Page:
On the first day of spring last year, Alisa Smith and James MacKinnon made a drastic decision: For a full year they would eat only food grown and produced within 100 miles of their home in Vancouver, British Columbia. Their aim: to have an eye-to-eye relationship with the people growing their food, to cut down on fossil-fuel use and to reconnect with their community.
The couple, both writers, called it the 100-Mile Diet and chronicled the experiment in a local online journal. They were overwhelmed by the response. Their cybercolumn attracted 40,000 readers, and they heard from people around the world.
They finished their yearlong trial in March but still advocate local eating and launched a Web site in April. They share their experience with Tracy Loew for USA TODAY.
Question: What prompted you to start this?
Answer: The defining moment was when we were at our cabin up north in northern British Columbia. It’s very remote. We bring in supplies for a two-week period. We were running out of food, had friends visiting and had to feed them. We made the meal entirely out of food available there: fish, mushrooms grown in the forest. It was delicious. We thought to ourselves, “How can we eat like that in the city?”
Question: Was it more expensive?
Answer: Initially what we were finding was very limited and very expensive. But overall, it was cheaper. As summer advanced, we started buying vegetables in bulk. Sometimes it would feel expensive if you were buying 50 pounds of tomatoes, but we would can them. By winter, I could walk to the freezer and the cupboard for things we’d canned and put together a meal as quickly as people do with microwaveables from the grocery store and at a lower cost.
Question: What did you miss most?
Answer: We lost weight at the start, mainly because we didn’t find a local source for wheat. We were suddenly going without bread or pancakes or pasta. Life was good as soon as we got past that.
We did do without tropical fruit, olives, lemons, citrus. We couldn’t find olive oil.
Question: Did you feel healthier?
Answer: We definitely felt healthy. People would ask us, ‘Are you wasting away?’ To the contrary: The things we were eating were picked that day. Things in the grocery store can be picked weeks before.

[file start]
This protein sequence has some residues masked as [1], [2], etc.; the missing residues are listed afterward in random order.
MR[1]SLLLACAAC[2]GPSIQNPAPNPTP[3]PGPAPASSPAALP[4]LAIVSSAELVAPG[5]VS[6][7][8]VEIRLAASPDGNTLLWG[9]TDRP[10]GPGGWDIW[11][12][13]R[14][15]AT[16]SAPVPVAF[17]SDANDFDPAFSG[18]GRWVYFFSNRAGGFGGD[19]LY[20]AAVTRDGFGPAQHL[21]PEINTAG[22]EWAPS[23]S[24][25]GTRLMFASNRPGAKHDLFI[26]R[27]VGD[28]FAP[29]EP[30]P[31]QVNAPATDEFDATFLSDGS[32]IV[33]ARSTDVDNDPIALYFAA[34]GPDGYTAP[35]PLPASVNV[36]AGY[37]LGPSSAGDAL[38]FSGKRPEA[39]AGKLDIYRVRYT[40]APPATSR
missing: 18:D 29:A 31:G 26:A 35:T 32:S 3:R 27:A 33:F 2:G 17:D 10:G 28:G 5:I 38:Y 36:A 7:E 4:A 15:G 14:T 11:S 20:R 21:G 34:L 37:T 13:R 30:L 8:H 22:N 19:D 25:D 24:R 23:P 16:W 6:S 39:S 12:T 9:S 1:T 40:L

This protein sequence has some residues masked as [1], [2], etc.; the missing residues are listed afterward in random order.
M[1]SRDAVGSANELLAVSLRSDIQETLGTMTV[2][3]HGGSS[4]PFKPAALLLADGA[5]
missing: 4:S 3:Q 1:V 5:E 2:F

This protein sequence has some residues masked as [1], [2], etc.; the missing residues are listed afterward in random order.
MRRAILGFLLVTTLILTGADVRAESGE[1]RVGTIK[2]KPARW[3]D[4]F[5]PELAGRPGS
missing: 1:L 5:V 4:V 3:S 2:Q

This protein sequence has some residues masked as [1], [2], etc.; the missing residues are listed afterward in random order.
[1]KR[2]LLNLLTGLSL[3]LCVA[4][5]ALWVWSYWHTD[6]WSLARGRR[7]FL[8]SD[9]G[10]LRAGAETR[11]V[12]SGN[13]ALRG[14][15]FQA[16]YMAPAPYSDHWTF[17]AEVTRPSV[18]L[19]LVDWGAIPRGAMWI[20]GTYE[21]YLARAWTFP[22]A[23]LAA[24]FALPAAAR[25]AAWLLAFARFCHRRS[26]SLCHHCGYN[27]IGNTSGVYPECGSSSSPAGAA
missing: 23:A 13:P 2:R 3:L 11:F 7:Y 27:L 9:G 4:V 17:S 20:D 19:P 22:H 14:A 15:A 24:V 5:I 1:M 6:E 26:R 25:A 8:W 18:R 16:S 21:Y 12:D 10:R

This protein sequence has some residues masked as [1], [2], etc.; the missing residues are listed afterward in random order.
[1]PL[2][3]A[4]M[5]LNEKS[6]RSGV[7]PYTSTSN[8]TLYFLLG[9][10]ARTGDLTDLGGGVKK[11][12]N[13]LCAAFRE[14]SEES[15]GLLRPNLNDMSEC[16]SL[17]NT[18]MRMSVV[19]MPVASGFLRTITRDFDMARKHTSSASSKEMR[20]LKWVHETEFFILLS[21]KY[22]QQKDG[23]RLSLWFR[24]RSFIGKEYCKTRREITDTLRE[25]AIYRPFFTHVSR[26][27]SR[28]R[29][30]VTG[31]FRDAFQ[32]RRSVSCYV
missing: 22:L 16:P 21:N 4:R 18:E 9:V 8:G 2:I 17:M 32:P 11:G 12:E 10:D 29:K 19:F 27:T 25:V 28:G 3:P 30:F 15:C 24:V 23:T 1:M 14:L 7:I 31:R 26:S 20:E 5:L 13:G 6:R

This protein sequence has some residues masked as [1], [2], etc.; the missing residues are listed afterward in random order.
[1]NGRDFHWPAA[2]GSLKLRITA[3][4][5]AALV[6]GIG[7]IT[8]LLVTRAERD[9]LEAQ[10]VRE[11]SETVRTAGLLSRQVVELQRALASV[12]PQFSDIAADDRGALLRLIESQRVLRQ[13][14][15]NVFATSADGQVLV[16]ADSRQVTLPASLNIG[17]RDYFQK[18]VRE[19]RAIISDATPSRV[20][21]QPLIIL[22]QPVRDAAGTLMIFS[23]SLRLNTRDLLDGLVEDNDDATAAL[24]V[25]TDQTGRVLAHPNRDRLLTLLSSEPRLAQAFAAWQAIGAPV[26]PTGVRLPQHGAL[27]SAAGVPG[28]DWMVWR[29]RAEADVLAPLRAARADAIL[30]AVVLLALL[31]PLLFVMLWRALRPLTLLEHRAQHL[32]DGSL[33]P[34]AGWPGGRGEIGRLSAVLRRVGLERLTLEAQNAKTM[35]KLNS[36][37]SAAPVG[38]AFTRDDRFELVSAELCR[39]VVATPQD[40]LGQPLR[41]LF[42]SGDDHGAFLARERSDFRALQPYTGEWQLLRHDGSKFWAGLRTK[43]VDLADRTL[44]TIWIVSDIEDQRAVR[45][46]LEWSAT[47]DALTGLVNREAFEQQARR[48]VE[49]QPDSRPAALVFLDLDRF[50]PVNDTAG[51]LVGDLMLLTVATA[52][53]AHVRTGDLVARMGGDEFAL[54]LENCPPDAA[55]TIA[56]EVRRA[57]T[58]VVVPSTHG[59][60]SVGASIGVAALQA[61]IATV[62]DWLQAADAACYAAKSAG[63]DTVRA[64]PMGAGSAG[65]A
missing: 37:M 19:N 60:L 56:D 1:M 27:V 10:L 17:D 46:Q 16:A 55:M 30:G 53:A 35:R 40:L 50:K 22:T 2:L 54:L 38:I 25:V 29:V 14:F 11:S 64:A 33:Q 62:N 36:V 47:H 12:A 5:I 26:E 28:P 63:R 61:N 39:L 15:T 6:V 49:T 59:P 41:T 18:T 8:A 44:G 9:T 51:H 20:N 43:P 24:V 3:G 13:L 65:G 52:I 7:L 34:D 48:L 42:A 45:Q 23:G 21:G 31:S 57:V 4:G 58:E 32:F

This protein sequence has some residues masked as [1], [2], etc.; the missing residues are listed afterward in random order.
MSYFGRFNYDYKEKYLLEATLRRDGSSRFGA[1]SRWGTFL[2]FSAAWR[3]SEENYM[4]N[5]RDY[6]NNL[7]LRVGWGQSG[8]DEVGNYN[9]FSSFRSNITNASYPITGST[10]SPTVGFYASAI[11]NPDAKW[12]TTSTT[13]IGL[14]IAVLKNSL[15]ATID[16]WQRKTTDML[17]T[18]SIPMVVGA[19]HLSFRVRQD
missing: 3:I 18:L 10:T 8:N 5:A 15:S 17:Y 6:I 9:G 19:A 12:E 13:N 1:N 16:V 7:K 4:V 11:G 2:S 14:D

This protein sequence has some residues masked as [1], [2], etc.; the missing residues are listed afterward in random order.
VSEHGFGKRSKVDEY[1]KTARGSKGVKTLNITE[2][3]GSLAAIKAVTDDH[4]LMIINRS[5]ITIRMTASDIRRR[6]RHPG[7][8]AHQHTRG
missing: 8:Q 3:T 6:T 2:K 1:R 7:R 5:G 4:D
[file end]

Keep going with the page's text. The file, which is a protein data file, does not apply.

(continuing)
Question: Did you discover new foods?
Answer: We ate all kinds of things that we’d never had before. Purslane, amaranth, an herb called yerba mora. We ate enormous numbers of decadently delicious berries that we hadn’t even been aware of until this experiment. Some of the surprises were foods we didn’t know were grown in our region, like cantaloupe and walnuts. If you see them in the store here, they’re always from California.
Question: Did you cheat?
Answer: There was one product we never could find a local source for, and that’s salt. Salt is pretty important for basic survival. We do intend to try to manufacture sea salt this winter.
Question: Do you have tips for people who want to try this?
Answer: Farmers markets are the very best place to start. Go there every week and make it the first place you buy your produce. The things you can’t buy there, get at the supermarket. Try to grow some of your own food if you can. Also, try preserving. That way you can have local food through the winter.
Question: Are you still on the diet?
Answer: When the experiment was over, certain things did creep back into our diet: chocolate, olives, some cooking oils. But it’s not hard to continue eating 90 percent local foods.
Question: Eating locally isn’t exactly a new idea. What makes this different?
Answer: We come at it from a consumer point of view. By putting it in this 100-mile framework, we kind of give people a simple, accessible way to start thinking about how they might eat locally. We did it in a very strict way as an experiment so we could learn as much as possible. But the message we bring out is anybody can try this at whatever level they feel comfortable.
More on the Web
● For more information or to join the 100-Mile Diet: www.100milediet.org
● If you are interested in taking a similar approach to eating, check out these groups:
> Slow Food Tucson: http://slowfoodtucson.org
> Community Gardens of Tucson: www.communitygardensoftucson.org/index.html
> Heritage Foods USA: www.heritagefoodsusa.com/index.html
> Native Seeds/SEARCH: www.nativeseeds.org
> Arizona farmers markets: www.ams.usda.gov/farmersmarkets/States/Arizona.htm
> Tucson-Pima Public Library: www.lib.ci.tucson.az.us